The Creative Wellness Project: Part II Jasmine LaShae
1. Tell us about your background and what inspired you to start writing?
I grew up in West Philadelphia. My love for writing stemmed, of course, from my love for reading. As a kid I was amazed by the way books could transport readers to other times and places and it became a dream of mine to be able to create new realities that people like me could escape to. When I was 5 years old I started writing short stories, plays, and comics, constantly asking my kindergarten teacher Ms. Helen to spell every other word. In middle I switched from writing fiction to writing poetry. I no longer wanted to hide from my realities, I wanted to address them directly and poetry became a way for me to process life.
2. What does your writing aim to do?
In college I started taking my poetry off of the page and putting it on the stage by participating in poetry slams. To me, one of the most important aspects of poetry is to build connections and doing spoken word allows me to connect with so many other people. All of my poetry is personal but I also aim to make it relatable, in hopes that my audience or readers are able to see their own stories in mine. Since I’ve started performing I’ve been able to compete in poetry slams locally at The Fuze and The Pigeon Presents: The Philadelphia Poetry and nationally at the National Poetry Slam in 2014 and 2015 and the Individual World Poetry Slam 2015. I was also able to join Babel Poetry Collective out of Temple University which does two showcases a year and performs throughout Philly, and I’ve personally been invited to perform at venues around the city as well. All of these platforms have allowed me to share work that I’m passionate about and continue to build connections with newer and bigger crowds.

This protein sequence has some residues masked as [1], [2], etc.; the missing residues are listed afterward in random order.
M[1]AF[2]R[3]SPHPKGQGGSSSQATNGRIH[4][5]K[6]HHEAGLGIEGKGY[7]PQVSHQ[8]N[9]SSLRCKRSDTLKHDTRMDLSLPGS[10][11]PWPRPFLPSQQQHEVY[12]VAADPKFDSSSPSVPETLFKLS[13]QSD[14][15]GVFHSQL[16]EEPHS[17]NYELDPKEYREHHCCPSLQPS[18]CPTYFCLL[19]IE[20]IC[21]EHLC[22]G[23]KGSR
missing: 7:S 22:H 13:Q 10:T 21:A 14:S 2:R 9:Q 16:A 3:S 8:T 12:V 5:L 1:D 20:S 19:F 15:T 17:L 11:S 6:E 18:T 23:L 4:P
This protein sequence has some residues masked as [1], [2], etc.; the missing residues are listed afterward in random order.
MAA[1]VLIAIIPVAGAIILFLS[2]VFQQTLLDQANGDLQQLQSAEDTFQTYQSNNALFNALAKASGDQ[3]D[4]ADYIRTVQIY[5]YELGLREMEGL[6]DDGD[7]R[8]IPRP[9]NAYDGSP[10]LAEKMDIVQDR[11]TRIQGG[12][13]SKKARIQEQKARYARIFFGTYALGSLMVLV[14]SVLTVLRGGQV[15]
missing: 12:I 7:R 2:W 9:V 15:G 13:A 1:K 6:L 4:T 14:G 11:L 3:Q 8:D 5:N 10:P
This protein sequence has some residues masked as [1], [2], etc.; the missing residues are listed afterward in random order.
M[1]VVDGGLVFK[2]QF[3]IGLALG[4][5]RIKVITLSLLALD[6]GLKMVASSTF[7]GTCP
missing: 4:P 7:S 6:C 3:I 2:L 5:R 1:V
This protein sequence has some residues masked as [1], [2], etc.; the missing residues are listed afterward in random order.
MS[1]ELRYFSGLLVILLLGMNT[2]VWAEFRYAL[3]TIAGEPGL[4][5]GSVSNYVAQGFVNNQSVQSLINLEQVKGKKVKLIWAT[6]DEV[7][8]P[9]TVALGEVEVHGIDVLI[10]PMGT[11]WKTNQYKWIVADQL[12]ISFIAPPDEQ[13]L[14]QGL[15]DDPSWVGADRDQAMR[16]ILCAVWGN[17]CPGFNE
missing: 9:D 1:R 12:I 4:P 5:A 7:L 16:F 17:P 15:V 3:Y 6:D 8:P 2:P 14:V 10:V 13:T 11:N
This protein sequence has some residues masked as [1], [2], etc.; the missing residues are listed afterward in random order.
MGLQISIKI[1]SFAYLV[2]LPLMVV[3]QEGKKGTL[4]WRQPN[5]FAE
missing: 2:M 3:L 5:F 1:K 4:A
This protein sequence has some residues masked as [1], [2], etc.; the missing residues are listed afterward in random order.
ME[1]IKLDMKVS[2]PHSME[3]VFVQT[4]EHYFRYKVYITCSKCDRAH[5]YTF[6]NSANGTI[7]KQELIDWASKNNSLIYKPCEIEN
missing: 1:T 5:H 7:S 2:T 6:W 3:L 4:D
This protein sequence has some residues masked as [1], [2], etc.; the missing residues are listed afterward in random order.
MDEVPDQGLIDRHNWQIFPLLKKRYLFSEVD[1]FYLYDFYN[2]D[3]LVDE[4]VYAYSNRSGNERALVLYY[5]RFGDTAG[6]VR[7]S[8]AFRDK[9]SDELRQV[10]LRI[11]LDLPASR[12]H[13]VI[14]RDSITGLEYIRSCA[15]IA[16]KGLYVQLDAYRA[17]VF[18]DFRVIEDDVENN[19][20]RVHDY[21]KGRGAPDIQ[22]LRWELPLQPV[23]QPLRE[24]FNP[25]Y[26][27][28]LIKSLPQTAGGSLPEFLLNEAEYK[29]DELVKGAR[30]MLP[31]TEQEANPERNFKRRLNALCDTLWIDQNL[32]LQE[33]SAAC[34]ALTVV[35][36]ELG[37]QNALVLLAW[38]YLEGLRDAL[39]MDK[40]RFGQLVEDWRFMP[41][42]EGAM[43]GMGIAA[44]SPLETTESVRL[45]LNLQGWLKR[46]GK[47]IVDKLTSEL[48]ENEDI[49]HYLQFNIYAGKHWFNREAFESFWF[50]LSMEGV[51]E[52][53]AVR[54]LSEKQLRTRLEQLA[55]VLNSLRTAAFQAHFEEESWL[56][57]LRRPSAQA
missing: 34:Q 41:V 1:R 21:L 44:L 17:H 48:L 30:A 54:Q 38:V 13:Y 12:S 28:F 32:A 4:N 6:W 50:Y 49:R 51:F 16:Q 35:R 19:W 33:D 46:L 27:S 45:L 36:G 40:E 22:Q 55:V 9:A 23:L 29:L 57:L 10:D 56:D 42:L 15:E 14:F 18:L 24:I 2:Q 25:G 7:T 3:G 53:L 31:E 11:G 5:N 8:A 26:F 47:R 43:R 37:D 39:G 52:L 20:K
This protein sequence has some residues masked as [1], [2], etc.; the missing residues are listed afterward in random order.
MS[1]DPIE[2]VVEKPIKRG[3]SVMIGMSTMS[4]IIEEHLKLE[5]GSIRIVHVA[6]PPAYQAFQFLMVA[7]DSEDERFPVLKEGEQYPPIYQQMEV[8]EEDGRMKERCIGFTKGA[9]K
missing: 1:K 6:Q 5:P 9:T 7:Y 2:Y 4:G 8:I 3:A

3. What has been your biggest challenge and how do you overcome it?
As a poet one of my biggest challenges has been writing about social/political issues. I write poetry about my personal life so it is rare that I talk about issues like racism, sexism, police brutality, etc. that I do feel strongly about. However, I believe that writers are historian in a way and that it is our responsibility to document what is going on the world around us. I try to challenge myself by writing pieces that deal with social/political issue that still come from very personal experiences.
4. Who’s your favorite writer and why? What book would you recommend everyone should read?
My favorite author is Jacqueline Woodson. She’s a queer black woman who writes relevant and important books for children and young adults, particularly in themes of race, identity, and overcoming hardships. I think her stories offer a unique amount of realness that isn’t typical of fiction for children and young adult, particularly ones of color. I would recommend any one of her books to anyone regardless of age or race but specifically I want to put her books in the hands of black children who are in these education systems where the only images they’ll be given of people who look like them are those of slaves.
5. Do you have a creative wellness practice? Something creative that you do to encourage yourself to take better care of yourself?
No. Admittedly I am not very good at taking care of myself or actively practicing wellness. I am at this point in my life where there is a lot of instability, stress, overwork, and just overall lack of routine. Being so busy and constantly pulled in several directions, I haven’t been able to find the time to take care of myself. I wouldn’t know where to start.